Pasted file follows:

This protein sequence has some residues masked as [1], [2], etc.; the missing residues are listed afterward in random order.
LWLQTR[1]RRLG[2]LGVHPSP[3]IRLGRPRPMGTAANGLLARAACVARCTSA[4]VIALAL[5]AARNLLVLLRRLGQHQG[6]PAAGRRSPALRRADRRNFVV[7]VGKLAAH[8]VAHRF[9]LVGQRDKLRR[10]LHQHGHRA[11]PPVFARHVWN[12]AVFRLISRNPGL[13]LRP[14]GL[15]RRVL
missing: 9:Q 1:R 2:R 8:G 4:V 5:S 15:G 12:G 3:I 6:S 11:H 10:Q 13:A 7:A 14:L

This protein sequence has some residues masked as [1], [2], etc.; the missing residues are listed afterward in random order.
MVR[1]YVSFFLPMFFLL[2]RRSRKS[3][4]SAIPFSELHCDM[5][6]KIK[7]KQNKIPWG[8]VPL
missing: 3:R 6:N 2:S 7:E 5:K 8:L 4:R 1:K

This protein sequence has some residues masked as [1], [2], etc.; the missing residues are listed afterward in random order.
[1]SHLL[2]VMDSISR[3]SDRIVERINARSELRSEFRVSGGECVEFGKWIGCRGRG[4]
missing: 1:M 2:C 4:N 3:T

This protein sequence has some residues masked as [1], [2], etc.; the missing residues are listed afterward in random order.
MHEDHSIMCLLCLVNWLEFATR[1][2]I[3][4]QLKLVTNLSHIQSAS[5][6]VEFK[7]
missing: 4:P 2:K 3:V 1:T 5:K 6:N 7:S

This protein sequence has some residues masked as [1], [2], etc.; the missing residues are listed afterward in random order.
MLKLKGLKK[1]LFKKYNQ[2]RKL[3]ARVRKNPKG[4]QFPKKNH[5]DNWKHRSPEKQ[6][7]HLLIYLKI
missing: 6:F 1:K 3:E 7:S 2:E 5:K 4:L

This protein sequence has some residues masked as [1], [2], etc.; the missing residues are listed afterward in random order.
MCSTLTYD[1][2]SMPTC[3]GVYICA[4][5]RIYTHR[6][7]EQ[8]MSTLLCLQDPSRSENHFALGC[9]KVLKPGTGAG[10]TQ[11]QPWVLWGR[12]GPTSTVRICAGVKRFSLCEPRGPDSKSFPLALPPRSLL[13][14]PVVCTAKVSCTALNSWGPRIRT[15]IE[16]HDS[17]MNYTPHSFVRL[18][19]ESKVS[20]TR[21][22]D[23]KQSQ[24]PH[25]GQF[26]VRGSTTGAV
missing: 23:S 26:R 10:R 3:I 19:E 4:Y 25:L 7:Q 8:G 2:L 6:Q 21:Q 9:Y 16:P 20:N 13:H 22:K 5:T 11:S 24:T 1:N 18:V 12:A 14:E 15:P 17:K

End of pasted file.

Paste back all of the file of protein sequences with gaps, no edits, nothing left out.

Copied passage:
This protein sequence has some residues masked as [1], [2], etc.; the missing residues are listed afterward in random order.
LWLQTR[1]RRLG[2]LGVHPSP[3]IRLGRPRPMGTAANGLLARAACVARCTSA[4]VIALAL[5]AARNLLVLLRRLGQHQG[6]PAAGRRSPALRRADRRNFVV[7]VGKLAAH[8]VAHRF[9]LVGQRDKLRR[10]LHQHGHRA[11]PPVFARHVWN[12]AVFRLISRNPGL[13]LRP[14]GL[15]RRVL
missing: 9:Q 1:R 2:R 8:G 4:V 5:S 15:G 12:G 3:I 6:S 11:H 10:Q 13:A 7:A 14:L

This protein sequence has some residues masked as [1], [2], etc.; the missing residues are listed afterward in random order.
MVR[1]YVSFFLPMFFLL[2]RRSRKS[3][4]SAIPFSELHCDM[5][6]KIK[7]KQNKIPWG[8]VPL
missing: 3:R 6:N 2:S 7:E 5:K 8:L 4:R 1:K

This protein sequence has some residues masked as [1], [2], etc.; the missing residues are listed afterward in random order.
[1]SHLL[2]VMDSISR[3]SDRIVERINARSELRSEFRVSGGECVEFGKWIGCRGRG[4]
missing: 1:M 2:C 4:N 3:T

This protein sequence has some residues masked as [1], [2], etc.; the missing residues are listed afterward in random order.
MHEDHSIMCLLCLVNWLEFATR[1][2]I[3][4]QLKLVTNLSHIQSAS[5][6]VEFK[7]
missing: 4:P 2:K 3:V 1:T 5:K 6:N 7:S

This protein sequence has some residues masked as [1], [2], etc.; the missing residues are listed afterward in random order.
MLKLKGLKK[1]LFKKYNQ[2]RKL[3]ARVRKNPKG[4]QFPKKNH[5]DNWKHRSPEKQ[6][7]HLLIYLKI
missing: 6:F 1:K 3:E 7:S 2:E 5:K 4:L

This protein sequence has some residues masked as [1], [2], etc.; the missing residues are listed afterward in random order.
MCSTLTYD[1][2]SMPTC[3]GVYICA[4][5]RIYTHR[6][7]EQ[8]MSTLLCLQDPSRSENHFALGC[9]KVLKPGTGAG[10]TQ[11]QPWVLWGR[12]GPTSTVRICAGVKRFSLCEPRGPDSKSFPLALPPRSLL[13][14]PVVCTAKVSCTALNSWGPRIRT[15]IE[16]HDS[17]MNYTPHSFVRL[18][19]ESKVS[20]TR[21][22]D[23]KQSQ[24]PH[25]GQF[26]VRGSTTGAV
missing: 23:S 26:R 10:R 3:I 19:E 4:Y 25:L 7:Q 8:G 2:L 6:Q 21:Q 9:Y 16:P 20:N 13:H 22:K 5:T 11:S 24:T 1:N 18:V 12:A 14:E 15:P 17:K